Standard & Poor’s slapped its best possible grade on 84 percent of a $500 million collateralized debt obligation named for a thorn tree, 98 percent of which was subprime residential mortgage-backed securities. The sting came a year later.
About $420 million of Acacia Option ARM 1 CDO Ltd., underwritten by UBS AG, received a credit rating of AAA in May 2007, according to a Justice Department complaint against S&P and its parent, McGraw-Hill Cos., filed Feb. 4 in federal court in Los Angeles. A bank unit of Chicago-area First Midwest Bancorp Inc., a federally insured financial institution, lost almost all of its $8.8 million investment in the CDO when it defaulted in May 2008.
Acacia Option is one of dozens of deals listed in the government’s lawsuit that received S&P’s highest AAA grade. The U.S. is accusing the world’s largest credit rater of deliberately misstating the risks of mortgage bonds to keep its share of the booming business of repackaging home loans for sale as securities. The lawsuit seeks penalties that may amount to more than $5 billion, based on losses suffered by federally insured financial institutions.
S&P was aware of its influence over such firms, and knowingly “devised, participated in, and executed a scheme to defraud investors,” according to the complaint.
Ed Sweeney, an S&P spokesman, and Megan Stinson of UBS, both in New York, declined to comment.
So-called option adjustable-rate mortgages, a type of loan that allowed borrowers to pay less than the monthly interest due with the shortfall added to the balance, were among the “toxic” debt that the Financial Crisis Inquiry Commission said was at the center of the “corrosion of mortgage-lending standards” that helped fuel the housing boom and subsequent bust.
While about 21 percent of the collateral backing the CDO was subprime RMBS taken out by borrowers with poor credit, S&P rated about $420 million of the CDO AAA, and about $470 million A or above. It confirmed these ratings on October 3, 2007. Less than two weeks later, S&P downgraded almost 14 percent of the underlying subprime RMBS collateral.
First Midwest Bank, whose Itasca, Illinois-based parent had a market capitalization of $971 million at the end of 2008, lost almost all of its $8.8 million investment in an A portion of the CDO by May 2008 when Acacia Option had defaulted.
First Midwest had a net loss of $26.9 million in the last quarter of 2008, in part from higher impairment charges tied to investments. Three trust-preferred CDOs, with face value of $39 million, were written down by $25 million, and the company also cited an unrealized loss of about $18 million on another $46 million of trust-preferred CDOs that were “temporarily impaired.”
“We are very disappointed in the necessity of these actions and their impact on our 2008 performance,” Michael Scudder, chief executive officer, said in a regulatory filing on Jan. 22, 2009. “However, these are extremely difficult economic times with consumers and businesses falling under increasing strain. The severity of the times requires that we address the problems of the day head on.”
First Midwest lost $193.7 million of cash from investing in the second quarter of 2008, and $6.4 million and $312 million in the next two periods, according to data compiled by Bloomberg. By 2009, the bank had $915.8 million inflows from investing, and it was able to repay $193 million in Troubled Asset Relief Program bailout funds to the U.S. Treasury Department, the department said in November 2011.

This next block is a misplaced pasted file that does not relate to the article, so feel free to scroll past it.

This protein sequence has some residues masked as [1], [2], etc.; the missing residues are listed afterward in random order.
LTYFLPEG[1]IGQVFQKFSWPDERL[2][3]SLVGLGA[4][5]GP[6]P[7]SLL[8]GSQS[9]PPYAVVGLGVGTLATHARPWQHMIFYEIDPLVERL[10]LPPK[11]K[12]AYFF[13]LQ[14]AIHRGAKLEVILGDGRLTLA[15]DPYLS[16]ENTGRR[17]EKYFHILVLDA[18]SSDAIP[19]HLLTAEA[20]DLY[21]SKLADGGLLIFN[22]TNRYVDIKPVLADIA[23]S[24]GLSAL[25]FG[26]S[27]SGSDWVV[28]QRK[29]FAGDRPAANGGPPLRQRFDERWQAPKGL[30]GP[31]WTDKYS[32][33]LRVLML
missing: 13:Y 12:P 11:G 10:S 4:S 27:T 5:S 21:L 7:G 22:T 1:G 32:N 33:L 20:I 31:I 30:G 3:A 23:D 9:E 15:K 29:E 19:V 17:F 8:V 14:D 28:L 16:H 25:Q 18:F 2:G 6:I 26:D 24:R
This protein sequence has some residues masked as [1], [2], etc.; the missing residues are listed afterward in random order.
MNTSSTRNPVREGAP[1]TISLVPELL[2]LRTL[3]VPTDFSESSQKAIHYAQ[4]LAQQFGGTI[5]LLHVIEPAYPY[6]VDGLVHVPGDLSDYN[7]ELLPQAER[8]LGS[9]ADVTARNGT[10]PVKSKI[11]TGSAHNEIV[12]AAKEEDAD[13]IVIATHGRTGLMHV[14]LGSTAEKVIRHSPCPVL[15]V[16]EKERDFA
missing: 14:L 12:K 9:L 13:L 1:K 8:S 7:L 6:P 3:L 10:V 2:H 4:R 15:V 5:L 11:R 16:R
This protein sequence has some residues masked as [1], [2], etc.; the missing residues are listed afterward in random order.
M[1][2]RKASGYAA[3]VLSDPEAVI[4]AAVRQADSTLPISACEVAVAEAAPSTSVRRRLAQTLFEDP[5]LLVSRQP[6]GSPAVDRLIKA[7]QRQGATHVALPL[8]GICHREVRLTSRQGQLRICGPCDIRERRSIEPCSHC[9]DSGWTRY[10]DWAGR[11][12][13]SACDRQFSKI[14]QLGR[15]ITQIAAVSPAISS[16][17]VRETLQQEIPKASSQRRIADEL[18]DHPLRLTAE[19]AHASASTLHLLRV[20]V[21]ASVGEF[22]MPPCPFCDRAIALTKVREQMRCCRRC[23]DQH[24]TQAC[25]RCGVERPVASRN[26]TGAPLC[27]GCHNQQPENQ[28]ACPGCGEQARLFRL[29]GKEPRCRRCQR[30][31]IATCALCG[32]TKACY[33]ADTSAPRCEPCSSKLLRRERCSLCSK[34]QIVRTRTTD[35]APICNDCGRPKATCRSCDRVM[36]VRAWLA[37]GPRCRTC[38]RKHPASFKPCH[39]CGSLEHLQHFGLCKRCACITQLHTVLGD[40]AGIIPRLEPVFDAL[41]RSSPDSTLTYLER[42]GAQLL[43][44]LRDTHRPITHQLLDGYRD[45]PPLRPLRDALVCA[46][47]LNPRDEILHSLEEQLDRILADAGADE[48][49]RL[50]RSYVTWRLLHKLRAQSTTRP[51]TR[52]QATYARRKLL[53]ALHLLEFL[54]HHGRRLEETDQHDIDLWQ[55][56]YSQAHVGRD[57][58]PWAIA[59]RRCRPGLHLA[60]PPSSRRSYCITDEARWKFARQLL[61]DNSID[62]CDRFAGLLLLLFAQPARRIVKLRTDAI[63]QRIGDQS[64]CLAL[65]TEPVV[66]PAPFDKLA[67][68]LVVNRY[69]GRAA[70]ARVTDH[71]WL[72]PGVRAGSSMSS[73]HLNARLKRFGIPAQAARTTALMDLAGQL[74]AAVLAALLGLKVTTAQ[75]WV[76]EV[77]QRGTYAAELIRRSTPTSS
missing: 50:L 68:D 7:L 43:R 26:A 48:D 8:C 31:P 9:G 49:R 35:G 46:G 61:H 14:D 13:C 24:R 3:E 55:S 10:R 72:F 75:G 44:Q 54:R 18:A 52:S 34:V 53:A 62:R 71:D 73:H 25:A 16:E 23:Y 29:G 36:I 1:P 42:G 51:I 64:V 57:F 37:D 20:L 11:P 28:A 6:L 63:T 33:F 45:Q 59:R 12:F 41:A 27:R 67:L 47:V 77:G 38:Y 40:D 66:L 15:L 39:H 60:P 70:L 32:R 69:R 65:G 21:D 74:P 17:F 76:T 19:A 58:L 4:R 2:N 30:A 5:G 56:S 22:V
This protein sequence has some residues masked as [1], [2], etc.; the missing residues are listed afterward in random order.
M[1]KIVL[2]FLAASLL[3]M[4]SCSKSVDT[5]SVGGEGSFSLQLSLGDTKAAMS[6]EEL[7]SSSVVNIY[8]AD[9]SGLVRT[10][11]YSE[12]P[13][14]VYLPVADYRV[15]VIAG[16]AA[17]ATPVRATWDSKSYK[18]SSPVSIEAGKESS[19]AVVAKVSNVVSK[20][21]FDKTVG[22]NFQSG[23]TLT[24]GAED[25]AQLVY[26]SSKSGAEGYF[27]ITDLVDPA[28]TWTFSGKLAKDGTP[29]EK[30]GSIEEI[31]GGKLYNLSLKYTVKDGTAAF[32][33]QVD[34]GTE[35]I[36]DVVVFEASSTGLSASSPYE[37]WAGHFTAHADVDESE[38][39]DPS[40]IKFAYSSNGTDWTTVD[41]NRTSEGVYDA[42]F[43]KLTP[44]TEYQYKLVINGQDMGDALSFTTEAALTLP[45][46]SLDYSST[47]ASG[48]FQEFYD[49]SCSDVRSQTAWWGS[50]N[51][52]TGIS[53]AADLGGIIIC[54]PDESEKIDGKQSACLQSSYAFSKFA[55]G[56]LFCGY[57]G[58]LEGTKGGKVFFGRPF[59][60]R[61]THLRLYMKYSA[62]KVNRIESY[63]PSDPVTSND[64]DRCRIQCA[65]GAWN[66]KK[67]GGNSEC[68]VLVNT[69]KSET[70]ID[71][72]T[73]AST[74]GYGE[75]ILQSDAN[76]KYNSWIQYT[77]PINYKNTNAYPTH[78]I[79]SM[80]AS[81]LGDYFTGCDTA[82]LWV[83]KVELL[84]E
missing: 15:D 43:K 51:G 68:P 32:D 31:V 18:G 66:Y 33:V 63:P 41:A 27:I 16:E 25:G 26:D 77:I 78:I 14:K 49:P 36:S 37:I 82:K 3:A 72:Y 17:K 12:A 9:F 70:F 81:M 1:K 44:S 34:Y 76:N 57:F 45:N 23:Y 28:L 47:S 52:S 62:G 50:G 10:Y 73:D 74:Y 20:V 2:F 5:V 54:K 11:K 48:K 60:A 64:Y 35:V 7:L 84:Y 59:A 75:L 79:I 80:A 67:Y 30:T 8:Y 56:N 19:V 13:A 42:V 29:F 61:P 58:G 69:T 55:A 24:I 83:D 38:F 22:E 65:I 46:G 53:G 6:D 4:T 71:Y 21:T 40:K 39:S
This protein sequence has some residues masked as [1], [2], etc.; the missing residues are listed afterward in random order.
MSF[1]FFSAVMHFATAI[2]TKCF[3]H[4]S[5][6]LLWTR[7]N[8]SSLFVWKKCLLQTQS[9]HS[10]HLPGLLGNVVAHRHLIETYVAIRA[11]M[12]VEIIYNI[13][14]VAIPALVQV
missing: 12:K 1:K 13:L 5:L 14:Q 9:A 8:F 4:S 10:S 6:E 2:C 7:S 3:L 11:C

Acacia Option Arm 1 was sponsored and managed by Redwood Trust Inc., the Mill Valley, California-based jumbo-mortgage specialist.
Redwood delayed filing its 2007 annual report to evaluate declines in the value of securities it held, after the fourth quarter’s total negative fair-value adjustments of $956 million, Redwood said in a statement on Feb. 29, 2008.
At the beginning of 2008, Redwood adopted a new accounting standard that changed the way it accounted for assets and liabilities at its Acacia CDO entities.
The Securities and Exchange Commission demanded information about its Acacia CDO business in May 2010 on topics including “trading practices and valuation policies,” Redwood said in an August 2010 filing with the agency.
CDOs pool assets such as mortgage bonds and package them into new securities with varying risks in which revenue from the underlying bonds or loans are used to pay investors.
S&P’s CDO group ignored warnings and data from its mortgage securities unit that their MBS ratings, used in grading CDOs, were proving flawed, according to the complaint. The lawsuit includes at least 58 examples of S&P executives taking steps to appease issuers or acknowledging how pressure from banks could lessen the quality of its grades or delay downgrades.
The ratings company contests the suit’s allegations. Despite its best efforts to “keep up with an unprecedented, rapidly changing and increasingly volatile environment,” the severity of “what ultimately occurred” was “greater than we - - and virtually everyone else -- predicted,” the company said in a Feb. 4 statement.
S&P said in the statement that all of its CDOs cited by the Justice Department received the same ratings from a competitor. Moody’s granted $420 million of Acacia Option ARM 1 CDO the same AAA as S&P in May 2007.
Acacia is a genus of often-thorny trees and shrubs in the Fabaceae family, with many species native to Australia and Africa, according to Encyclopedia Britannica. It’s also a fraternity founded in 1904, with chapters at colleges including Cornell University and Pennsylvania State University.
The Justice Department case is U.S. v. McGraw-Hill, 13-00779, U.S. District Court, Central District of California (Los Angeles).